WASHINGTON - Senate Republicans avoided asking President Trump about a range of vexing issues during a closed-door meeting Tuesday - setting aside hot-button concerns to instead cheer the president's foreign policy successes and the strong economy.
GOP lawmakers did not prod Trump to deal with the ongoing controversy over a disparaging remark made by a White House aide about Sen. John McCain - even though many lawmakers said before and after the meeting that the White House should apologize to McCain, a request that's been repeatedly rebuffed.
At issue is a comment made last week by Kelly Sadler, a communications aide in the Trump administration, who reportedly said during a meeting that McCain's opposition to CIA nominee Gina Haspel "doesn't matter" because "he's dying anyway.' The remark - coming as McCain remains at home in Arizona battling an aggressive form of brain cancer - has incensed many GOP lawmakers.
"The person who said that should apologize and apologize publicly,' Senate Majority Leader Mitch McConnell, R-Ky., said after he and other Republicans emerged from the hour-long session with Trump.
But, McConnell said, "the issue didn't come up' in their meeting with Trump.
Lawmakers also avoided airing their specific concerns about the president's promise to help a Chinese telecom manufacturer, his threats to impose steep tariffs on European allies, or the stalled trade negotiations with Canada and Mexico over a new NAFTA deal.
Several lawmakers said they were particularly concerned about Trump's promise to help ZTE, the Chinese telecom company. The U.S. Commerce Department has accused ZTE of violating a March 2017 settlement, in which the firm agreed to pay $1.19 billion for illegally shipping telecommunications equipment to Iran and North Korea.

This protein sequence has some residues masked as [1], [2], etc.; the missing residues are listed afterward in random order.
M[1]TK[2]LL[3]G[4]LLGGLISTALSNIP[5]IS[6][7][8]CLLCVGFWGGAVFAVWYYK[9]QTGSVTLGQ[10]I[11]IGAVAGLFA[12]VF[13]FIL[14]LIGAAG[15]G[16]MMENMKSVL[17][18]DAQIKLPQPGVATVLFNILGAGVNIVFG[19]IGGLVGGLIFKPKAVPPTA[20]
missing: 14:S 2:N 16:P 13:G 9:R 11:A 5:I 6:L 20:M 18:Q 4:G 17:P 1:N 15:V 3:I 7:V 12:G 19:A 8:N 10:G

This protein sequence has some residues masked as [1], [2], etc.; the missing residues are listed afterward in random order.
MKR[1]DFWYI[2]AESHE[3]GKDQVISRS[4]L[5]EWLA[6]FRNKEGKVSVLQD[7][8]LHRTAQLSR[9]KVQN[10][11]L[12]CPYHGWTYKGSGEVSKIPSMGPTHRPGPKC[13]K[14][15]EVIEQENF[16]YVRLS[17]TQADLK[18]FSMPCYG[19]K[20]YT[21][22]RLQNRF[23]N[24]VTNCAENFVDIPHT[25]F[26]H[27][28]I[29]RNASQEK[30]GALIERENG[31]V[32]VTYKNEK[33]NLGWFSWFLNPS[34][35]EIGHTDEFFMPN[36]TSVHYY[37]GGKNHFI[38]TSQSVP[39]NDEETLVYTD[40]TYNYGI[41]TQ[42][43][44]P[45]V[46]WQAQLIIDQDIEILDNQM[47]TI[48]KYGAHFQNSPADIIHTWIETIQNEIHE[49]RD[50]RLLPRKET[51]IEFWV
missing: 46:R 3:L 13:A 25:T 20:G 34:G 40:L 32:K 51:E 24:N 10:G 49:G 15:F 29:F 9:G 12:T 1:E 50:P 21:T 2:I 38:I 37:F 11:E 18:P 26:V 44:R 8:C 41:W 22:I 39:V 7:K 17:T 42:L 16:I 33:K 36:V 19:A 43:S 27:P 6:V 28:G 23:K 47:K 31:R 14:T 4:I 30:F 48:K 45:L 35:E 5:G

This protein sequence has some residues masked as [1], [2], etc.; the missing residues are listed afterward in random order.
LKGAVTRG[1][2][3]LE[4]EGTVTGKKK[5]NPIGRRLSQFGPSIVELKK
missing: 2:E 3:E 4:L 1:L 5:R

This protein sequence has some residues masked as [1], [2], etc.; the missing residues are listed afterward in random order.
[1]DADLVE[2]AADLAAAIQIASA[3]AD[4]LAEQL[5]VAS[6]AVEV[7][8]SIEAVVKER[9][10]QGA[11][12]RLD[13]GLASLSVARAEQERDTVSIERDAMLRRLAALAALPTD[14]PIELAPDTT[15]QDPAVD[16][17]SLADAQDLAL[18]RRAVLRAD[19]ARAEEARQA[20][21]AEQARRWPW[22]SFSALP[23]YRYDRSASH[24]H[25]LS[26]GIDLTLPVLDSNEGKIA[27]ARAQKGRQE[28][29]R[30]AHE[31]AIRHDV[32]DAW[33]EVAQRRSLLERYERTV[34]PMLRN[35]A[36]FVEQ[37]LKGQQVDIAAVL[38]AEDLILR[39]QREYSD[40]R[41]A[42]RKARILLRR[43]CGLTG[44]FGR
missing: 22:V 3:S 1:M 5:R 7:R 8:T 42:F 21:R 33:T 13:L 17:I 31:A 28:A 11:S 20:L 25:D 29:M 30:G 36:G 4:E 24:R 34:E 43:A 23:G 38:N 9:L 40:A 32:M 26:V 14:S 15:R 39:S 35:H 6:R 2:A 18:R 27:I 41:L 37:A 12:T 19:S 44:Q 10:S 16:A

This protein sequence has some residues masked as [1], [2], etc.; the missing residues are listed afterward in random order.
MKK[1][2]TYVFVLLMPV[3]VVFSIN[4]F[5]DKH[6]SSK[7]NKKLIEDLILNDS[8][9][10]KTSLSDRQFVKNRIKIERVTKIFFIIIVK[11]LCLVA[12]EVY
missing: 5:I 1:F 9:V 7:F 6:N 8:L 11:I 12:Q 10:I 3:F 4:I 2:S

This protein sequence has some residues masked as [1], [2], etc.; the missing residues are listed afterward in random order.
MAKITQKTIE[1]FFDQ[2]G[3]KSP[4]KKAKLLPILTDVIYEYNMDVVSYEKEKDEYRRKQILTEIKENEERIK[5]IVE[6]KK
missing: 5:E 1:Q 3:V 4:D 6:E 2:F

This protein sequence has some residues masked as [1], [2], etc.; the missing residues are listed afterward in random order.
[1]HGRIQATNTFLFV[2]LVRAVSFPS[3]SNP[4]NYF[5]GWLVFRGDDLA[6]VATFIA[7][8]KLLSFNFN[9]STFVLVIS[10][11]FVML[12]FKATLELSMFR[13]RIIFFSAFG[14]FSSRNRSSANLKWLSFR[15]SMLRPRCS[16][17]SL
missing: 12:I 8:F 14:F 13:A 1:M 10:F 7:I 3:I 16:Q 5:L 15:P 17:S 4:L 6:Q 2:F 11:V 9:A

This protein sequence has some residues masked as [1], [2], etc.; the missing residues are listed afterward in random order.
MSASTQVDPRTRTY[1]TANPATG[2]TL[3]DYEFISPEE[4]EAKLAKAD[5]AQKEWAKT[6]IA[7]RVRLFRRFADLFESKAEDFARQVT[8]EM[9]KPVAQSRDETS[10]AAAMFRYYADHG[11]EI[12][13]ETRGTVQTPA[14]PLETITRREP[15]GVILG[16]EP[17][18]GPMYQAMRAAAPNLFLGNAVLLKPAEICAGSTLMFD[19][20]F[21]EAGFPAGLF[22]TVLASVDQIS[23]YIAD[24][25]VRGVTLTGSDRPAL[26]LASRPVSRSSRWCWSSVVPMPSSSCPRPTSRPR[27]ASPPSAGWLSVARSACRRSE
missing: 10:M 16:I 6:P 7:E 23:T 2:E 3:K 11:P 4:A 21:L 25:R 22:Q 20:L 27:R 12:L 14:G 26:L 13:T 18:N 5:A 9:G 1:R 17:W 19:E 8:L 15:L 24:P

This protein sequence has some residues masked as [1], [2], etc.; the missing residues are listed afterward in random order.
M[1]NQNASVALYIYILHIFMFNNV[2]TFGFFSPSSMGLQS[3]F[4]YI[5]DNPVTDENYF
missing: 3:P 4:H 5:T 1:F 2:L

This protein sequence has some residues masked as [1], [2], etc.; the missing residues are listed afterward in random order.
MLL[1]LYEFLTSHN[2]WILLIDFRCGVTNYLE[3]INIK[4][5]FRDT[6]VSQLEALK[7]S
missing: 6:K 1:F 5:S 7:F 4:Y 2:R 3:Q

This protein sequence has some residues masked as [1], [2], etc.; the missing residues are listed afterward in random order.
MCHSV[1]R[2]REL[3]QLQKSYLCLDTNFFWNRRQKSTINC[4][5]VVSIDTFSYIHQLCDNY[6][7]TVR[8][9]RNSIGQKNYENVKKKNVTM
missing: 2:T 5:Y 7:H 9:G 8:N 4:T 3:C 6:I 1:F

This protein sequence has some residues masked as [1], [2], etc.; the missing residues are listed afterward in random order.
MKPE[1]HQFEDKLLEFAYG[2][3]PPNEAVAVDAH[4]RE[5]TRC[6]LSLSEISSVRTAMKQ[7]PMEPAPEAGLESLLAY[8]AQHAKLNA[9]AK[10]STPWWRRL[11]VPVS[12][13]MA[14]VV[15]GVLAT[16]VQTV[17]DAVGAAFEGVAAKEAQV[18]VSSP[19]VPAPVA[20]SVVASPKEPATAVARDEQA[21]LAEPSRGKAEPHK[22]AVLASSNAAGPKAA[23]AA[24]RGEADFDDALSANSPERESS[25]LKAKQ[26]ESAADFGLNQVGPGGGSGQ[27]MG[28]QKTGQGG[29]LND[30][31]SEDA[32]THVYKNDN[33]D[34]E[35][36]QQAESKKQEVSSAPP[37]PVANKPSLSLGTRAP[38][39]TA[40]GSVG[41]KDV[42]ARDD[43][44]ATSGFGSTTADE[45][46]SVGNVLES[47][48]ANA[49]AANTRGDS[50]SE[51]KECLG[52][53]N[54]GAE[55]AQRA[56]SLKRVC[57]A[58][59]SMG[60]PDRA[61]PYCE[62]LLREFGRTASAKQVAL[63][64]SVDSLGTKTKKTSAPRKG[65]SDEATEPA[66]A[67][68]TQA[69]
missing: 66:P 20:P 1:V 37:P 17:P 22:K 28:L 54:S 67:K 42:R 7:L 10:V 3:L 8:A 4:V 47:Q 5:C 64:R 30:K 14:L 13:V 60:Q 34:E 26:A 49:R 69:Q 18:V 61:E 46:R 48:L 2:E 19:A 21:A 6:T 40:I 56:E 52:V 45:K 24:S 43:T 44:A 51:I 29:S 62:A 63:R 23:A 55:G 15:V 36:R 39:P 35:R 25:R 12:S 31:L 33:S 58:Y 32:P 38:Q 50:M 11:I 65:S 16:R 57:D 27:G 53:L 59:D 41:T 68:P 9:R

But Trump suggested over the weekend that he wanted to go easy on ZTE, tweeting on Sunday that he was working with Chinese President Xi Jinping "to give massive Chinese phone company, ZTE, a way to get back into business, fast.' In the tweet, Trump said he had instructed the Commerce Department to help ZTE because "too many jobs' were being lost in China.
"He didn't talk about ZTE,' said Sen. Lindsey Graham, R-S.C. "I'm concerned about that.'
Graham and others said Trump did talk more broadly about trade with China, as well as other foreign policy matters - including his decision to withdraw from the Iran nuclear accord and his possible meeting next month with North Korean dictator Kim Jong Un.
"The president was in a very good mood and really quite funny,' McConnell said. Trump "reviewed a lot the new developments abroad,' the Senate GOP leader added.
Graham echoed that, saying Trump gave "a very good overview of how North Korea is moving in the right direction' and highlighted his efforts to push Iran for a stronger nuclear accord. North Korea is now threatening to cancel the upcoming nuclear summit because of joint U.S.-South Korean military exercises.
"I was very impressed with his commitment to … contain Iran and get a better deal if he can,' Graham said. "He talked a lot about that.'
Lawmakers said Trump also discussed the upcoming midterm elections, expressing confidence about the GOP's prospects.
Sen. Mike Rounds, R-S.D., said there weren't many questions from lawmakers but one of his colleagues said the party has accomplished "a lot of really good things" during Trump's tenure and asked the president "would he help us get that message out to the faithful?' Rounds declined to name the senator who made that request.
Asked why senators did not broach more contentious issues - particularly Sadler's comment about McCain - Sen. John Kennedy, R-La., suggested that would have been inappropriate.
Sadler's comment was "unconscionable and I think everybody involved should apologize, but this was a policy meeting, OK?' Kennedy said. "We talked about where we've been in terms of the economy and taxes and deregulation and Obamacare and veterans' rights. Then we talked about where we're going.'
Contributing: David Jackson
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